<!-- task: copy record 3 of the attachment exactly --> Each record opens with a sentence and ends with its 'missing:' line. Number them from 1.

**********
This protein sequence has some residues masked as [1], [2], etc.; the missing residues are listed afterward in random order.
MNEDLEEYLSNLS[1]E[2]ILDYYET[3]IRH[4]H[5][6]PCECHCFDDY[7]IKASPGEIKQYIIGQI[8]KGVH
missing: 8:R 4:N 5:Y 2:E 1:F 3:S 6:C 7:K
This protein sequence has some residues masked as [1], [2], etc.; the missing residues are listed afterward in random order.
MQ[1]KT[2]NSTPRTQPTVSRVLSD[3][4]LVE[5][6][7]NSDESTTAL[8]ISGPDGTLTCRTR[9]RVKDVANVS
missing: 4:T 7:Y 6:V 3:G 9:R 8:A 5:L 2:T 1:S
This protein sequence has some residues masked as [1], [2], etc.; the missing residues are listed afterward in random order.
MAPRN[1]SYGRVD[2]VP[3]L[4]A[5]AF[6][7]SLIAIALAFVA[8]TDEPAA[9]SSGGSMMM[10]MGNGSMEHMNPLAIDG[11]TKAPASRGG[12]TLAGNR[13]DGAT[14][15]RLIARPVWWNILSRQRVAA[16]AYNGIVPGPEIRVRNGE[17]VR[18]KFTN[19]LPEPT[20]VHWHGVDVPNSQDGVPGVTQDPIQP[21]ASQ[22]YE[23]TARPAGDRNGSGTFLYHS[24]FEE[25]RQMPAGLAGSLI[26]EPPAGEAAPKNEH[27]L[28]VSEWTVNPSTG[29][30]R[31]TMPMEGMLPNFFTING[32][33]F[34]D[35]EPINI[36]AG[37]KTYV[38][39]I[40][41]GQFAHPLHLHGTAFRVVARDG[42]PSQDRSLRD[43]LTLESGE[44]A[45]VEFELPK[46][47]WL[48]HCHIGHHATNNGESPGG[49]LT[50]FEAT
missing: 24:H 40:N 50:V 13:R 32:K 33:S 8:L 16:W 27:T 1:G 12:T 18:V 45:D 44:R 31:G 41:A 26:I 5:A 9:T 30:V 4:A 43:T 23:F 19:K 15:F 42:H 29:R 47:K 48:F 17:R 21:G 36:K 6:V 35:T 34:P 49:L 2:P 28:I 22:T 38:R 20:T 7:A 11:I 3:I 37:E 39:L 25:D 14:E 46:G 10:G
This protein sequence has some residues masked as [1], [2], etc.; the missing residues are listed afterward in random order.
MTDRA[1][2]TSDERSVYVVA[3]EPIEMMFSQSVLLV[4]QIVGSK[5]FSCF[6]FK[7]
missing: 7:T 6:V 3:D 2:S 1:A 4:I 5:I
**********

This protein sequence has some residues masked as [1], [2], etc.; the missing residues are listed afterward in random order.
MAPRN[1]SYGRVD[2]VP[3]L[4]A[5]AF[6][7]SLIAIALAFVA[8]TDEPAA[9]SSGGSMMM[10]MGNGSMEHMNPLAIDG[11]TKAPASRGG[12]TLAGNR[13]DGAT[14][15]RLIARPVWWNILSRQRVAA[16]AYNGIVPGPEIRVRNGE[17]VR[18]KFTN[19]LPEPT[20]VHWHGVDVPNSQDGVPGVTQDPIQP[21]ASQ[22]YE[23]TARPAGDRNGSGTFLYHS[24]FEE[25]RQMPAGLAGSLI[26]EPPAGEAAPKNEH[27]L[28]VSEWTVNPSTG[29][30]R[31]TMPMEGMLPNFFTING[32][33]F[34]D[35]EPINI[36]AG[37]KTYV[38][39]I[40][41]GQFAHPLHLHGTAFRVVARDG[42]PSQDRSLRD[43]LTLESGE[44]A[45]VEFELPK[46][47]WL[48]HCHIGHHATNNGESPGG[49]LT[50]FEAT
missing: 24:H 40:N 50:V 13:R 32:K 33:S 8:L 16:W 27:T 1:G 12:T 18:V 45:D 44:R 31:G 41:A 26:I 5:A 9:T 30:V 4:A 43:T 23:F 19:K 15:F 42:H 29:R 47:K 48:F 17:R 21:G 36:K 6:V 35:T 34:P 49:L 2:P 28:I 22:T 38:R 20:T 7:A 11:I 3:I 37:E 39:L 25:D 14:E 46:G 10:G